Publié sur classicrockrevisited.com, mars 2002
Entrevue réalisée par Jeb Wright
Robby Krieger has had a remarkable career. As a member of the Doors he made history playing guitar next to the legendary Jim Morrison. From the bands earliest days until the groups demise, Krieger remained faithful to the groups vision of approaching music as art. He has had a successful solo career and continues to write and record jazz fusion/rock/blues with The Robby Krieger Band, his latest effort being titled Cinematix.
Robby, along with his son Waylon on guitar, Angelo Barbera on bass, Ty “Stick” Dennis on drums and Steve Bach on keyboards invaded Tulsa, Oklahoma on the Ides Of March. The show was nothing less than amazing. Krieger and company pumped out classic Door’s songs all night long to a screaming crowd at downtown Tulsa’s Sager Center. Classic Rock Revisited’s Jeb Wright and Jon Fultz knew they were in for something special as the band jammed on “Maggie M’Gill” and “Soft Parade” during sound check. The senior Krieger’s guitar playing is fluid and from the smile on his face he was in the mood to rock. During sound check, Waylon Krieger’s voice sparked memories of his Father’s deceased bandmate, sending chills up the spines of the handful of people privy to rehearsal. We could not wait until Showtime!
The band took the stage by storm opening with “Peace Frog” from Morrison Hotel. Other Door’s classics thrown out in the opening set included “Love Street” and “Whiskey Bar.” Krieger took command of the stage and was whipping the crowd into a frenzy. The only drawback to the evening was the alarming number of times that the show was stopped early on due to technical difficulty. Krieger was visibly annoyed with the sound crew as the stops were threatening to zap the energy the band was sending out into the crowd. In all honesty, the crowd really didn’t seem to care about the problems as they were jamming with every note and even when everyone lost power exept keyboardist Steve Bach they remained loud and supportive. Bach led the crowd through a tribute to George Harrison that was basically a classical rendition of the Harrison penned Beatles classic “Something.” When order was restored in the pit and the juices were flowing through the coaxial cables, Robby approached the microphone and told a story of when the Doors would play in the studio after Morrison had died. It seems that the band encountered many technical problems whenever they would play after the singer’s death and every time it would happen he and his band mates would attribute it to “Jim being in the wires.” Indeed, the spirit of Morrison was in the wires in Tulsa. In the end, Krieger lead his group through an astonishing set of 16 Doors classics!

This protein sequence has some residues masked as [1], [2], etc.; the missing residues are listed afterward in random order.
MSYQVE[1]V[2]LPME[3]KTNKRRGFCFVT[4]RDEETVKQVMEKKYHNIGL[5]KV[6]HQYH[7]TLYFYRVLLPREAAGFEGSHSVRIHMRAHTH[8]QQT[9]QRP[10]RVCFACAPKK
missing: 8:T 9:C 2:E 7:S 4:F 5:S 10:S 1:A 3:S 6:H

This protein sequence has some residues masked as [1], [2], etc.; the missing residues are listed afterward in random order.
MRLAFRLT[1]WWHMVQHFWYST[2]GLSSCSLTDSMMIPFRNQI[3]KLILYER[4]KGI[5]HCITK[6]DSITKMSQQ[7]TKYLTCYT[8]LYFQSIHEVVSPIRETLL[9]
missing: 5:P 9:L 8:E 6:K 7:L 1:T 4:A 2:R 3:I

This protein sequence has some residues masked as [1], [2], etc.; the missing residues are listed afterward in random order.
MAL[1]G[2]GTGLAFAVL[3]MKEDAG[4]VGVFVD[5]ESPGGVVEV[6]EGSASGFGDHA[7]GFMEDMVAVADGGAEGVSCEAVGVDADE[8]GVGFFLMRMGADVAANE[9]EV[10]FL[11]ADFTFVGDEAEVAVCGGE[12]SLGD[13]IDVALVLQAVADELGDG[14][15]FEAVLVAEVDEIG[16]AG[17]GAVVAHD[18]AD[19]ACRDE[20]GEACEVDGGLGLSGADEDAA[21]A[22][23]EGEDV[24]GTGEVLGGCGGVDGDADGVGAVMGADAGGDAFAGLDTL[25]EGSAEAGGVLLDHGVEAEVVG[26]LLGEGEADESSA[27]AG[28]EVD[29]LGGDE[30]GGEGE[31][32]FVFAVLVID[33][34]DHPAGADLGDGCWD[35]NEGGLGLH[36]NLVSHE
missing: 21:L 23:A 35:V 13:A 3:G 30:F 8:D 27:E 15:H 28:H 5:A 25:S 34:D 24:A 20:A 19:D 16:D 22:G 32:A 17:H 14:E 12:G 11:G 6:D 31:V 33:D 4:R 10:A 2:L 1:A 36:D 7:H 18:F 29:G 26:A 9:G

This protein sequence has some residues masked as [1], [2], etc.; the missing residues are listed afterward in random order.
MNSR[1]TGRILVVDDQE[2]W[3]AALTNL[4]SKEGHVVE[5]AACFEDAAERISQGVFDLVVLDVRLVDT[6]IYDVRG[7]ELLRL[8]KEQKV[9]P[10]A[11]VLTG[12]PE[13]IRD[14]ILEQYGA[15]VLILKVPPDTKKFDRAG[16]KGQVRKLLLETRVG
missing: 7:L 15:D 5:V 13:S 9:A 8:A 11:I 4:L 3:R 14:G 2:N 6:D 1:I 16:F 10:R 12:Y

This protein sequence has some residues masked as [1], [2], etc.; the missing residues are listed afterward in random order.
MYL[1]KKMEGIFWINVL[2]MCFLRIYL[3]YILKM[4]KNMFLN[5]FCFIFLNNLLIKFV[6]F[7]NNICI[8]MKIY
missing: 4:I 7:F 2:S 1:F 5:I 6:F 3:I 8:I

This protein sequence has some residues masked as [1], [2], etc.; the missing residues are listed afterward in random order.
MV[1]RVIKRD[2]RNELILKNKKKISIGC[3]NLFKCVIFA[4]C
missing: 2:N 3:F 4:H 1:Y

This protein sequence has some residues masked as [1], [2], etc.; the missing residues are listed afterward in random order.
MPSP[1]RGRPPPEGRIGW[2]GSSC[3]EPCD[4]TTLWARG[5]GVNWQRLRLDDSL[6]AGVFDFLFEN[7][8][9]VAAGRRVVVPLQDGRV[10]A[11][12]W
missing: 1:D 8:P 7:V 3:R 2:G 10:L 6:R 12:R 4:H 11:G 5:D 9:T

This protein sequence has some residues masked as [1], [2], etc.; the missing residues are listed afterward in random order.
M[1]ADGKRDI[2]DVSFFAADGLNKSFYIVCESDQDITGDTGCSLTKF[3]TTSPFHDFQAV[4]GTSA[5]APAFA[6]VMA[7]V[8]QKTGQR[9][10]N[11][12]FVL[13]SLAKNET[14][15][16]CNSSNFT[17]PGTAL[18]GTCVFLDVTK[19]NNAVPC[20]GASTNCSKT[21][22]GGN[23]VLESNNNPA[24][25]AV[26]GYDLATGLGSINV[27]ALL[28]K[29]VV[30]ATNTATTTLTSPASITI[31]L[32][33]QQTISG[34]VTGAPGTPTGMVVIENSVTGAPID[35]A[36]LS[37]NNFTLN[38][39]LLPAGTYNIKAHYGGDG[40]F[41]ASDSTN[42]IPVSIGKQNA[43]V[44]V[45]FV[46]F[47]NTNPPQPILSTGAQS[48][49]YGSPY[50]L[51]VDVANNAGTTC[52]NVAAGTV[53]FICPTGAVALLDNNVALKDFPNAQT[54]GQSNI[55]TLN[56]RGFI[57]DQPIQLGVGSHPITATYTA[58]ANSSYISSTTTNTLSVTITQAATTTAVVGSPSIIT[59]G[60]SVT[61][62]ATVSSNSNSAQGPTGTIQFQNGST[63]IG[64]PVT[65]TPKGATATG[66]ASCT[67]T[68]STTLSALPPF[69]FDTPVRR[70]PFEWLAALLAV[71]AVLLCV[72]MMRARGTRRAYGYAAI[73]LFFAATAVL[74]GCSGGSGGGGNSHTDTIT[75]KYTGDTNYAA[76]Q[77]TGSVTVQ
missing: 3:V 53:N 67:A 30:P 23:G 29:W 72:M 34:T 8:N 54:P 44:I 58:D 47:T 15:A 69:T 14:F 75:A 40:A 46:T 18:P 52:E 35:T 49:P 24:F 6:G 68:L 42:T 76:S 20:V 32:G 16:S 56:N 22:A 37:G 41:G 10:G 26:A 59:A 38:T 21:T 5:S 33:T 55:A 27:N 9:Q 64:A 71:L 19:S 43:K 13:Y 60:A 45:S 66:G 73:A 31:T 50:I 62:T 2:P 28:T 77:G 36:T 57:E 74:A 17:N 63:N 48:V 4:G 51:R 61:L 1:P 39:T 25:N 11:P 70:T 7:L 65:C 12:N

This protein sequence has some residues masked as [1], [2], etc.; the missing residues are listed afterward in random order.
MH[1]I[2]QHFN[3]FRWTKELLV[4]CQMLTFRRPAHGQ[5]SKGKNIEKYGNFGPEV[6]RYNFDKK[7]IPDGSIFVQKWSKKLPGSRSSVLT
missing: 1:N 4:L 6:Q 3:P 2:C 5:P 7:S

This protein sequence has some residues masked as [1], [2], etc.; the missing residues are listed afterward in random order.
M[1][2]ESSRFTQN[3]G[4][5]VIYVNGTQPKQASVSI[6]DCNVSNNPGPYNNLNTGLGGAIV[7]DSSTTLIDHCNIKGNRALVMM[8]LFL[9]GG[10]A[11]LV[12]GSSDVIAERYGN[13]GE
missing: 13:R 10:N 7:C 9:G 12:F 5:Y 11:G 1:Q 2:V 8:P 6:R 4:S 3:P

The barroom crowd nearly collectively wet their pants when Waylon belted out “Five To One,” shortly followed up by “Spanish Caravan,” “The Wasp (Texas Radio & The Big Bea)” and an excerpt from “The Lizard King.” What was interesting was that Krieger ignored FM staples “Hello I Love You,” “Touch Me” and “Break On Through” instead playing songs that Doors fanatics embraced. The lost gems only fueled the fire and energy of the crowd. Before the night was over security was removing fans who jumped onstage to dance or to simply hug Robby! Emotions were running high as the magic of The Doors oozed through the atmosphere transporting everyone backward through the spirals of time.